Some of the most grateful people in the area can be found entering and leaving Suite 200 at 1138 Rose Hill Drive in Charlottesville.
This is the address of the Charlottesville Free Clinic. For 20 years, people with everything from scary bump on their bodies to excruciating toothaches have found relief there.
This place of care and compassion serves as a safety net for low-income, uninsured adults and their families living in the greater Charlottesville-Albemarle County region. Since 1992, this haven has provided free primary medical care, prescription medications and dental care for those in need.
Last year, 3,200 patients were cared for at the facility, and the clinic’s on track to exceed that number this year. According to the clinic, about 25 percent of these people say they wouldn’t have sought help if the clinic hadn’t existed.
Around 35 percent of CFC patients say that without the free facility, they would have gone to a local hospital’s emergency room for treatment. In 2011 it was estimated that the free clinic saved local hospitals about $8.3 million by giving these patients an alternative place for outpatient medical care.
On Tuesday evening, singer-songwriter Bonnie Raitt will present a concert at nTelos Wireless Pavilion to benefit CFC. This is the second time the socially conscious superstar has taken the stage in support of the clinic.
“This annual benefit concert is the anchor for our fundraising efforts each year,” said Erika Viccellio, executive director of CFC. “This is the ninth year we’ve done it, and it has been successful each time.
“Bonnie Raitt did it five years ago, and it was our most successful show. She was so generous with her time and talent and really connected with our cause.
“So we were thrilled that she wanted to come back and support us in this way again.”
Raitt, a member of the Rock and Roll Hall of Fame, has a long history of using her talents to help good causes such as CFC. The nine-time Grammy Award winner rose to international fame by merging blues, country and rock, and tying it all together with some of the best slide guitar playing in the business.
Internationally celebrated blues and gospel singer Mavis Staples also will perform at the concert. The long-time civil rights activist started her singing career in 1950 as a member of the Staples Singers and later branched out into acting in films and on television shows.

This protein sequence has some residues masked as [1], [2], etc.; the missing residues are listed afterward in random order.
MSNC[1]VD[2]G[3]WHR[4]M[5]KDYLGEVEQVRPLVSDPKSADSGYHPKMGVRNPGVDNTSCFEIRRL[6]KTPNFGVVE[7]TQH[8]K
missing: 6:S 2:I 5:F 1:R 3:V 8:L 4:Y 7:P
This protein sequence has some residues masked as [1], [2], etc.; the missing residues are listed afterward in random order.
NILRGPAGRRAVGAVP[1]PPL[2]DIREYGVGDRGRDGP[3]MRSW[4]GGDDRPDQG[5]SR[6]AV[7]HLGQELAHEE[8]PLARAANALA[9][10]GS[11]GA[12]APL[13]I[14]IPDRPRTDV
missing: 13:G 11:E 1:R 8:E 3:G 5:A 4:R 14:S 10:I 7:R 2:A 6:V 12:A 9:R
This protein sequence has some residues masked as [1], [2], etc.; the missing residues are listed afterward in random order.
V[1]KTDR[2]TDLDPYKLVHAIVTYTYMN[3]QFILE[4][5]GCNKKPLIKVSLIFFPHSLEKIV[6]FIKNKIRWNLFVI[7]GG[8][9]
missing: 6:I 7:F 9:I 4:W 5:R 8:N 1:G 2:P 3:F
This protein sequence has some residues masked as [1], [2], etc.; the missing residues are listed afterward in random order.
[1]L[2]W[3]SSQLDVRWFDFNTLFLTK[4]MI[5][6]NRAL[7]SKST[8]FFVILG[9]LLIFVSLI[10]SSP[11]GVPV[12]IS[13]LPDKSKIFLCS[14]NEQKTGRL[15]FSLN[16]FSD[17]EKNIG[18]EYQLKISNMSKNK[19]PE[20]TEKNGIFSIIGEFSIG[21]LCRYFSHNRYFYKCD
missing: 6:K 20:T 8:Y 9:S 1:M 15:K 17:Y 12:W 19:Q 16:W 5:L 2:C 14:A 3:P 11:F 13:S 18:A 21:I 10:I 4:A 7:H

Those attending the concert likely will have a chance to hear some of the cuts off Raitt’s new album, “Slipstream,” released in April. This is her 19th album and her first studio album since 2005, when “Souls Alike” came out.
The seven-year hiatus was due partly to personal losses Raitt had to deal with, including the passing of her parents, brother and a best friend. Recharged and reinvigorated, she is back on the road and performing at East Coast venues before heading to Texas to tape an installment of “Austin City Limits” for television viewers on June 27.
Viccellio said that the last time Raitt conducted a benefit concert for CFC, she raised a third of the clinic’s yearly operating budget. In the ensuing five years the clinic’s budget has more than doubled, in large part because of an increasing need.
“The clinic is for people who are uninsured and can’t qualify for free health care elsewhere,” Viccellio said. “There are services at each of our local hospitals for people who have no income at all.
“We pick up where the hospitals leave off. Most of our patients are above the federal poverty level.
“These are the working folks who are often working multiple jobs. But because health insurance premiums are so expensive, they either can’t afford the co-pays or their employer can’t offer health care insurance for them.”
Viccellio said projections indicate that an additional $300,000 will have to be added to the budget next year to meet the increasing need. This is particularly daunting, as the clinic doesn’t have any revenue-generating programs, and everything it does is free.
Fortunately, many individuals, businesses, churches, civic organizations and local and state governments help with financial support. And the Martha Jefferson Hospital and the University of Virginia Health System also help a great deal.
“We’re blessed with two wonderful hospitals,” Viccellio said. “I know part of the reason we’re able to do what we do here is because both hospitals support us in such significant ways.
“And our more than 500 volunteers make this place go. We operate primarily with all volunteers, and the number of patients we can see is dependent on the number of volunteers we have.
“The biggest thing we need beyond donations are volunteers, especially medical providers. Doctors, dentists and pharmacists are our top three needs.
“The benefit concert is our signature fundraiser of the year, but it’s also a friend-raiser. Hopefully, some people will learn about us through the concert and decide to help.”
Bonnie Raitt’s benefit concert for the Charlottesville Free Clinic will be at 7 p.m. Tuesday at nTelos Wireless Pavilion. Mavis Staples is the guest artist. Doors open at 6 p.m. Tickets are $59 lower orchestra, $45 upper orchestra and $35 lawn, and are available at www.thenteloswirelesspavilion.com. For more information on the CFC, or to help, go to www.cvillefreeclinic.org.